EXPLORING NATURAL DYES
Herbal dying sounds exotic and tedious but it is, in fact, far simpler to create a natural dye than its hazardous chemical counterpart.
Nature has always been a sourcing warehouse for pigments and dyes, we have merely forgotten its key. For thousands of years people used herbs, spices and fruit derived extracts not just for eco-friendly dying but also for their myriad health benefits.
Haritaki/Harade: Believed to be the oldest available vegetable dye, it is considered to be the king of medicines.
Turmeric/Haldi: Used as a daily household spice in Indian kitchens, it alleviates infections, diabetes, urinary disorders, ulcers and more.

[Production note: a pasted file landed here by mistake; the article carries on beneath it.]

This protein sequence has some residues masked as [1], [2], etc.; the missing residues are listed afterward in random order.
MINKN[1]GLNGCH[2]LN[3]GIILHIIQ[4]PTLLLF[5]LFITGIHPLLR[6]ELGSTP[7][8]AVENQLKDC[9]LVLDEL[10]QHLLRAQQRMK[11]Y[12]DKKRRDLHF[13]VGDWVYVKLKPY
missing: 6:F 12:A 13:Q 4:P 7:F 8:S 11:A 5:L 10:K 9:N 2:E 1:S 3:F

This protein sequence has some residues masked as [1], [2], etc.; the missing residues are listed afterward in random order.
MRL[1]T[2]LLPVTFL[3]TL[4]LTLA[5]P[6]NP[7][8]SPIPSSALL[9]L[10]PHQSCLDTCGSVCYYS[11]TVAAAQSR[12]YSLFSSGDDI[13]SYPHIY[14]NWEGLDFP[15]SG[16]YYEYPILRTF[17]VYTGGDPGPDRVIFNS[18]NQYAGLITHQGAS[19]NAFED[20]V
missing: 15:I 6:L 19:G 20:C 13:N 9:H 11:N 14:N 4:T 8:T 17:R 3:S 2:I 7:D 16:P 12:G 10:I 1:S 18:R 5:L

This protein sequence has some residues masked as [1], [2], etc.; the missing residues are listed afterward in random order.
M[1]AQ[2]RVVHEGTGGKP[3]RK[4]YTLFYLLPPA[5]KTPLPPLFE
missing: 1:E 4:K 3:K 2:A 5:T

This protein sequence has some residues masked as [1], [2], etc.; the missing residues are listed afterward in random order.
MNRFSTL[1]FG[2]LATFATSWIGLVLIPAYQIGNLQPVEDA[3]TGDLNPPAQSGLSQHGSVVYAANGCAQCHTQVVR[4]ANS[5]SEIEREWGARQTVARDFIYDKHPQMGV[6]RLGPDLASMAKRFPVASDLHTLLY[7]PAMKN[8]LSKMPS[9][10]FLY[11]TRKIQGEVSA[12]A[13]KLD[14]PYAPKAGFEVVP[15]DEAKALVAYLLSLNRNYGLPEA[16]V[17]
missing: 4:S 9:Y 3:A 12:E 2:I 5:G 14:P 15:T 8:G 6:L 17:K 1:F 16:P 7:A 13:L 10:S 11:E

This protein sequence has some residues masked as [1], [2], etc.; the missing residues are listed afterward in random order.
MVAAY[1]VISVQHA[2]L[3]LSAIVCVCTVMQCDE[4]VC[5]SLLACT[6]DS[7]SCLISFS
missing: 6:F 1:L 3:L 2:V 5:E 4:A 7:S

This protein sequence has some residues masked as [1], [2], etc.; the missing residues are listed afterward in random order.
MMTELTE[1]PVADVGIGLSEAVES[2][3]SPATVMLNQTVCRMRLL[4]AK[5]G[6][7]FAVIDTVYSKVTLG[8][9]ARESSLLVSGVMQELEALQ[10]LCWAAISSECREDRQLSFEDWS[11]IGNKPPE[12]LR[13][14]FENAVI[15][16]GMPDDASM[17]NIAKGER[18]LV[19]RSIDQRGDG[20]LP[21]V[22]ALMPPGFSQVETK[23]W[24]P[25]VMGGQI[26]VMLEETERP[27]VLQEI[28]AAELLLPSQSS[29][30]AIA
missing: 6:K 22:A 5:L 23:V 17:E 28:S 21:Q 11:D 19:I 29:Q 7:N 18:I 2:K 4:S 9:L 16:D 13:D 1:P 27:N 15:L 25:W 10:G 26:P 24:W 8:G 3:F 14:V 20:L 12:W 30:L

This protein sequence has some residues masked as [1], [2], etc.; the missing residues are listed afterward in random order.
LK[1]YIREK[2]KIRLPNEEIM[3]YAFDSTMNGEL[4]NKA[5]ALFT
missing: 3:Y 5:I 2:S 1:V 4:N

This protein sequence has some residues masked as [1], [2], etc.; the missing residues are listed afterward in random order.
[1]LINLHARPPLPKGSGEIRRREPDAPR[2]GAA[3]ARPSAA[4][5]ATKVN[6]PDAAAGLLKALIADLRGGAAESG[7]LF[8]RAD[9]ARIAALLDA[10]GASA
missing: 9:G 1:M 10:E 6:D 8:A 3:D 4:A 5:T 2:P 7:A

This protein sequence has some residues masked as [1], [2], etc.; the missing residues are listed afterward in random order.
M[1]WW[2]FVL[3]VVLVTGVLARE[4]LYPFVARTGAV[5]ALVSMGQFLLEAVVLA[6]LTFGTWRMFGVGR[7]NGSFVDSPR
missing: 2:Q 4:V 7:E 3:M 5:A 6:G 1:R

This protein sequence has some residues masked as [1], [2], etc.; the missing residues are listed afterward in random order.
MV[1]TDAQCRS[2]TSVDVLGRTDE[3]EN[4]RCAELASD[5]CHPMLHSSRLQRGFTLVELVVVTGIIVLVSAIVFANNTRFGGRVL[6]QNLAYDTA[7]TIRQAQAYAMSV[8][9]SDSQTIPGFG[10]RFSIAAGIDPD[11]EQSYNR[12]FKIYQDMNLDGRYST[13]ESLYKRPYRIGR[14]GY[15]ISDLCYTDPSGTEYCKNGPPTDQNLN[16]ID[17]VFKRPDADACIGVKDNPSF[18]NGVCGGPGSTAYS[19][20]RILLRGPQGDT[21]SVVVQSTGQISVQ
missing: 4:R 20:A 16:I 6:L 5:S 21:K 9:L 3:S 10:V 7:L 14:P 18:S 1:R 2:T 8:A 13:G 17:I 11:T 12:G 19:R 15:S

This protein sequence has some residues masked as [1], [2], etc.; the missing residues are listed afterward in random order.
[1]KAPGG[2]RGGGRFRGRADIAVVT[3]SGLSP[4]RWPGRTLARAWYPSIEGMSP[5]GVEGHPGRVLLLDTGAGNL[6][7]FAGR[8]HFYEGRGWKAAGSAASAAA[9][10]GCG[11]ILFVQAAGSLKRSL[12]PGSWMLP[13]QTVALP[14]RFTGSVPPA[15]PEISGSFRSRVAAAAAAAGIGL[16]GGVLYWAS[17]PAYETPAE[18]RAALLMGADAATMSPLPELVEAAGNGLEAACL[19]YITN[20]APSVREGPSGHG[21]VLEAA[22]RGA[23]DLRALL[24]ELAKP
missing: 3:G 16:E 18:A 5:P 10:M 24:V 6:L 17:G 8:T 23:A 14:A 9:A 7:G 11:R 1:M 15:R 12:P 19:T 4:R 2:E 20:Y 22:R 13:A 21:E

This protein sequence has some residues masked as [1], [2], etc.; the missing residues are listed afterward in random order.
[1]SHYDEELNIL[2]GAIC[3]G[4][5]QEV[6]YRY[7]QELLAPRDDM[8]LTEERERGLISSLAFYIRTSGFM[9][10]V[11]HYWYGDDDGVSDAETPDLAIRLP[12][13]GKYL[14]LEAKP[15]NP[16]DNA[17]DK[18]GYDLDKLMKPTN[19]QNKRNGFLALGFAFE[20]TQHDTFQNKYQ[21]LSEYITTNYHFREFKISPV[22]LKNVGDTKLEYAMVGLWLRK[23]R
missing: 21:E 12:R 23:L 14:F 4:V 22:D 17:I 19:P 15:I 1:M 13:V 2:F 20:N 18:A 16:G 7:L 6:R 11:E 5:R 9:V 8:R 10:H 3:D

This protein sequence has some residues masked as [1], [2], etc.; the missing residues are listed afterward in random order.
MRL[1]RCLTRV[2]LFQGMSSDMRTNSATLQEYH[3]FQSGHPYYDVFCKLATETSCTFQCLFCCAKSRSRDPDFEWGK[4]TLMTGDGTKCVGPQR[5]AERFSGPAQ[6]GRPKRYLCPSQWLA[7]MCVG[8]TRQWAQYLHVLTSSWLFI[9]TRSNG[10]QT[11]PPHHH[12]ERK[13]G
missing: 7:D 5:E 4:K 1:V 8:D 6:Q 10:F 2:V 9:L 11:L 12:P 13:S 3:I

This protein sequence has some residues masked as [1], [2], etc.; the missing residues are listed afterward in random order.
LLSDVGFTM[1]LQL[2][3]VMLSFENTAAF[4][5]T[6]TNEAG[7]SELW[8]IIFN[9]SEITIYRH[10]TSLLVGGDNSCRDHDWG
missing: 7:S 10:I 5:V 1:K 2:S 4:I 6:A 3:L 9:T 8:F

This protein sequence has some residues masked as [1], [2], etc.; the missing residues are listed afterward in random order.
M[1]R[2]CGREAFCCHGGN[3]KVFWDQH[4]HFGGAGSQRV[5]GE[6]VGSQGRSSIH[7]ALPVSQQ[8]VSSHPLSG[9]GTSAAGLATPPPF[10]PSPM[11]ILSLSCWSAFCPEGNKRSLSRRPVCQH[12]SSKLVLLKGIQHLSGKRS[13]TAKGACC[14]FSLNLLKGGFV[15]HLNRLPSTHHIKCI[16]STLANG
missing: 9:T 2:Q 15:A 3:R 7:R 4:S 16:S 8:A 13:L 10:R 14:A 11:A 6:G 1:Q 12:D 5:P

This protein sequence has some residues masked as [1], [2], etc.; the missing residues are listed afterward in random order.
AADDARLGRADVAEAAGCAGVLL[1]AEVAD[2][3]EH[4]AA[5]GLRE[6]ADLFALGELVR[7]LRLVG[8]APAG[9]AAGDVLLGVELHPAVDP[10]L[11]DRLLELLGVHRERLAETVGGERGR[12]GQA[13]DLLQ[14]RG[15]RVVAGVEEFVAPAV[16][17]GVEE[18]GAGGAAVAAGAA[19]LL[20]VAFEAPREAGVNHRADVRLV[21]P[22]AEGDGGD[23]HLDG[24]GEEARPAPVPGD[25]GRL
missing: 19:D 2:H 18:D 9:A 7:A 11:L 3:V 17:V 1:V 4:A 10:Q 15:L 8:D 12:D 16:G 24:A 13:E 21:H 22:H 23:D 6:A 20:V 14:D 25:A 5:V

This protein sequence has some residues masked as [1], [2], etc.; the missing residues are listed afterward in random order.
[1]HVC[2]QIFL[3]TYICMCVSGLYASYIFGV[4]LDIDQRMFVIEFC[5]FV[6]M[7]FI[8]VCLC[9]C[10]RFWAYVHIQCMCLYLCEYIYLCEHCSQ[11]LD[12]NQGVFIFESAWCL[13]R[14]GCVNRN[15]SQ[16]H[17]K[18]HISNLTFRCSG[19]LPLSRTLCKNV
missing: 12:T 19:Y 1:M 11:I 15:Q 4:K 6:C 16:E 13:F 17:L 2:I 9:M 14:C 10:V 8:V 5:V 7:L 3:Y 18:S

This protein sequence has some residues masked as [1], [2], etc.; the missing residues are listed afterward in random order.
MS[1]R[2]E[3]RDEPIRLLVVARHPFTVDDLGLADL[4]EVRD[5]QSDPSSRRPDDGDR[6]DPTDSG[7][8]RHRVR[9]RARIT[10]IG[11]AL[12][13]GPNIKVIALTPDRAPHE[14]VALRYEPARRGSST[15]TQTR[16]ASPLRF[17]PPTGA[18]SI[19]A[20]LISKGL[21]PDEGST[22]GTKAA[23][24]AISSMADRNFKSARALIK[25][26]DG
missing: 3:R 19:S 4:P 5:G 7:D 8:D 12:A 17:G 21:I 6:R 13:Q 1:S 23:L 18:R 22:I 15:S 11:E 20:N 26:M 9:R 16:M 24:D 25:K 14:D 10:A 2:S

Indigo plant: Traditionally grown as a rotational crop, indigo is a legume that replenishes spent soil (it fixes nitrogen).
Madder roots: A climbing plant with small flowers and long freshly swollen roots, its extract is used to treat pain in female genital organs, diarrheaassociated with bleeding, skin diseases including leprosy, ulcers and other urinary diseases, and diabetes. It also acts as a natural moisturiser for the skin.
GOLDEN YELLOW/YELLOW FAWN
Pomegranate: Pomegranate is one of the oldest fruits in cultivation and its rind has been used as a dye for millennia. You get yellow fawn using pomegranate without a mordant, and golden yellow with a mordant. Addition of iron gets you shades of green and grey, and even black.